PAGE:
- The Washington Times - Wednesday, April 13, 2005

Scientists tasked with carrying out President Bush’s mandate to “gain a foothold on the moon” think they have identified an ideal location for a permanent lunar base camp.

Such a base would enable NASA to take advantage of the moon’s low gravity and resources to launch missions to the rest of the solar system in line with the president’s request that the space agency begin to “prepare for new journeys to the worlds beyond our own.”

Scientists and engineers have put forward many designs, ranging from igloos to inflatable structures, buried structures and domes.

Hotels, laboratories, observatories and sports arenas, as well as mining and manufacturing plants, also have been suggested.

In the journal Nature, scientists announce today the best place to build a lunar foothold after analyzing 53 images of the lunar north pole.

The scientists, working at the Johns Hopkins University Applied Physics Laboratory in Laurel, have found areas on the northern rim of Peary crater — one of three large craters in the region — that are likely to bask in permanent sunlight.

Temperatures in these spots are estimated to be a relatively moderate minus 58 degrees Fahrenheit.

This contrasts with temperatures in lunar equatorial regions, which fluctuate from 212 degrees to minus 292 degrees, putting much greater strains on machinery.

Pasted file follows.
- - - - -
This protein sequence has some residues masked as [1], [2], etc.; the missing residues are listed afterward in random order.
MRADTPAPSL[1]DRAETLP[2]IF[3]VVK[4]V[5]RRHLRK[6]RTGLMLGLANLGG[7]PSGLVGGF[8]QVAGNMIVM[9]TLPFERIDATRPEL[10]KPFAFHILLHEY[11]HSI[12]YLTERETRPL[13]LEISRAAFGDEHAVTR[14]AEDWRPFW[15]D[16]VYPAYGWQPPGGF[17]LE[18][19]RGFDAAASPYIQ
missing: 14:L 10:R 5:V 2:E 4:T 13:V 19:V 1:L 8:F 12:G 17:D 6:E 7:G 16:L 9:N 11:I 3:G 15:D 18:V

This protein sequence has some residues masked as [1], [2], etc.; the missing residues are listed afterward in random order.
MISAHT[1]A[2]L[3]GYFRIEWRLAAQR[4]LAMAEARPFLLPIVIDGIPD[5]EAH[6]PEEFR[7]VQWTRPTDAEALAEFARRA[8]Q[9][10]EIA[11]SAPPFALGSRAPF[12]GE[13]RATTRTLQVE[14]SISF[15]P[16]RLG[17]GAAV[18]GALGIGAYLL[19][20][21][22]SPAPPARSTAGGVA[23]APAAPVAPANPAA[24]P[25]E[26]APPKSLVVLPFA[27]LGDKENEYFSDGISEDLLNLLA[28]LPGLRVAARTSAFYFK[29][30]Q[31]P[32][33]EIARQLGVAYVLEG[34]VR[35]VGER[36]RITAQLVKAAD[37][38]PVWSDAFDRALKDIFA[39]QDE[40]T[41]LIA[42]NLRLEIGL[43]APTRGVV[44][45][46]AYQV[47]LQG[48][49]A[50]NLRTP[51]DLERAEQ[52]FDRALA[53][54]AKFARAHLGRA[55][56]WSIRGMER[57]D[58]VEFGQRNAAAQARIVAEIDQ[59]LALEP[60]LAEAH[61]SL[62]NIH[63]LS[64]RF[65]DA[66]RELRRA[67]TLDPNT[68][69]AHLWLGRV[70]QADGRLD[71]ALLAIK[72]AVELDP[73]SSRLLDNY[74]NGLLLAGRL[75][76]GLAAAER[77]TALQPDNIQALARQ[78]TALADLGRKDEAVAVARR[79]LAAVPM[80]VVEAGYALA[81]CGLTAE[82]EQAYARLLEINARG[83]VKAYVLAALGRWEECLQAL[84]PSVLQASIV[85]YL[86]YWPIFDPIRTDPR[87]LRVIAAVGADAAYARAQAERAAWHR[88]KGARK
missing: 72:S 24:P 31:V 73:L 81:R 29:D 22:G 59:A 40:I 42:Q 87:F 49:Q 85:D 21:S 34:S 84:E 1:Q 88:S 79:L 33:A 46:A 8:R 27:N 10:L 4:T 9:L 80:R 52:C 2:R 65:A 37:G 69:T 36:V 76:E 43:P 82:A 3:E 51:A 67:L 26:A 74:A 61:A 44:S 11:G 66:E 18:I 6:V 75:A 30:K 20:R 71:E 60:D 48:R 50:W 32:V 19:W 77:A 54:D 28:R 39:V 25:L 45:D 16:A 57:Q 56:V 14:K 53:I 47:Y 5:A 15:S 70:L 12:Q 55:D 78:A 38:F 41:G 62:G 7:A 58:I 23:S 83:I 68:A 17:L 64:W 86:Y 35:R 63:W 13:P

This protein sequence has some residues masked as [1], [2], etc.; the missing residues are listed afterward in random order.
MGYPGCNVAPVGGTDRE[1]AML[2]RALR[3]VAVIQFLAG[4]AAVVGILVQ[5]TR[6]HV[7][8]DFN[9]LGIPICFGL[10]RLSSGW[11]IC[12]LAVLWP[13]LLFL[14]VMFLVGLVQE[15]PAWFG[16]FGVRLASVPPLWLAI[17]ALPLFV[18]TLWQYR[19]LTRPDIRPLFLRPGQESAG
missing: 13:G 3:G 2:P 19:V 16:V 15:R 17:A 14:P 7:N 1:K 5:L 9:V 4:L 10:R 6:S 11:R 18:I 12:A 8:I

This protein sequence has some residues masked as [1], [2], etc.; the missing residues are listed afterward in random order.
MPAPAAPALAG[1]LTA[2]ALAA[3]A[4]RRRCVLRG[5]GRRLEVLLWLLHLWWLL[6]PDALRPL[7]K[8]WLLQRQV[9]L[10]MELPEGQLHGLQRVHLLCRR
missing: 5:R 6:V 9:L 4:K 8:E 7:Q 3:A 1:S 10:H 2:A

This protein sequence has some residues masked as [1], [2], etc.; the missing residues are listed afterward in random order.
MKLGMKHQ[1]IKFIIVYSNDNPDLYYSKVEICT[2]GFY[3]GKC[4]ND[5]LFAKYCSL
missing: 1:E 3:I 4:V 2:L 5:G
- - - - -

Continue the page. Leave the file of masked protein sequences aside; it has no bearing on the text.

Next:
In addition to abundant solar energy, the area has permanently shadowed regions at the bottom of nearby craters, where convenient deposits of water ice might be found. The deposits could be used to provide lunar colonists with water, oxygen and rocket fuel.

Mr. Bush has proposed sending robotic probes to the lunar surface by 2008, with a human mission as early as 2015, “with the goal of living and working there for increasingly extended periods of time.”

The president said lunar exploration could lead to new technologies or the harvesting of raw materials that might be turned into rocket fuel or breathable air.

“With the experience and knowledge gained on the moon, we will then be ready to take the next steps of space exploration: human missions to Mars and to worlds beyond,” Mr. Bush said.

Early designs for bases included one by Arthur C. Clarke, the science fiction writer, published in 1954.

Igloo-shaped habitats were covered with dust for insulation, and an inflatable radio mast was used for maintaining contact with astronauts. Power was supplied by a nuclear reactor.

Colonists used hydroponic techniques, and monorails connected their habitats and mining facilities. Mr. Clarke’s 1955 spy novel “Earthlight” was based on these plans.

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